“How nicely you do it! Let me see … you said, ‘Who is the young lady in the pretty slippers’, didn’t you?”
“It’s my sister Margaret, and you knew it was! Do you think she is pretty?”
“Yes, she makes me think of the German girls, she looks so fresh and quiet, and dances like a lady.”
Jo quite glowed with pleasure at this boyish praise of her sister, and stored it up to repeat to Meg. Both peeped and critisized and chatted till they felt like old acquaintances. Laurie’s bashfulness soon wore off, for Jo’s gentlemanly demeanor amused and set him at his ease, and Jo was her merry self again, because her dress was forgotten and nobody lifted their eyebrows at her. She liked the ‘Laurence boy’ better than ever and took several good looks at him, so that she might describe him to the girls, for they had no brothers, very few male cousins, and boys were almost unknown creatures to them.
“Curly black hair, brown skin, big black eyes, handsome nose, fine teeth, small hands and feet, taller than I am, very polite, for a boy, and altogether jolly. Wonder how old he is?”
It was on the tip of Jo’s tongue to ask, but she checked herself in time and, with unusual tact, tried to find out in a round-about way.
“I suppose you are going to college soon? I see you pegging away at your books, no, I mean studying hard.” And Jo blushed at the dreadful ‘pegging’ which had escaped her.
Laurie smiled but didn’t seem shocked, and answered with a shrug. “Not for a year or two. I won’t go before seventeen, anyway.”
“Aren’t you but fifteen?” asked Jo, looking at the tall lad, whom she had imagined seventeen already.
“Sixteen, next month.”
“How I wish I was going to college! You don’t look as if you liked it.”
“I hate it! Nothing but grinding or skylarking. And I don’t like the way fellows do either, in this country.”
“What do you like?”
“To live in Italy, and to enjoy myself in my own way.”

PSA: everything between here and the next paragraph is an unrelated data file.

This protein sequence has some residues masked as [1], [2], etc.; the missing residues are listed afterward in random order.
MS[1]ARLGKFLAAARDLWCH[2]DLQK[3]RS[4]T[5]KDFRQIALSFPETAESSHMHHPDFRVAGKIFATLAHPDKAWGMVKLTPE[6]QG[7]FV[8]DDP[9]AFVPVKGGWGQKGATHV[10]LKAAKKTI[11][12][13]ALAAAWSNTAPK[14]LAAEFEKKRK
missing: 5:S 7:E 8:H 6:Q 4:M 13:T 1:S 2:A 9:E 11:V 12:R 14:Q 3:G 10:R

Jo wanted very much to ask what his own way was, but his black brows looked rather threatening as he knit them, so she changed the subject by saying, as her foot kept time, “That’s a splendid polka! Why don’t you go and try it?”
“If you will come too,” he answered, with a gallant little bow.
“I can’t, for I told Meg I wouldn’t, because… ” There Jo stopped, and looked undecided whether to tell or to laugh.
“You won’t tell?”
“Well, I have a bad trick of standing before the fire, and so I burn my frocks, and I scorched this one, and though it’s nicely mended, it shows, and Meg told me to keep still so no one would see it. You may laugh, if you want to. It is funny, I know.”
But Laurie didn’t laugh. He only looked down a minute, and the expression of his face puzzled Jo when he said very gently, “Never mind that. I’ll tell you how we can manage. There’s a long hall out there, and we can dance grandly, and no one will see us. Please come.”
Jo thanked him and gladly went, wishing she had two neat gloves when she saw the nice, pearl-colored ones her partner wore. The hall was empty, and they had a grand polka, for Laurie danced well, and taught her the German step, which delighted Jo, being full of swing and spring. When the music stopped, they sat down on the stairs to get their breath, and Laurie was in the midst of an account of a students’ festival at Heidelberg when Meg appeared in search of her sister. She beckoned, and Jo reluctantly followed her into a side room, where she found her on a sofa, holding her foot, and looking pale.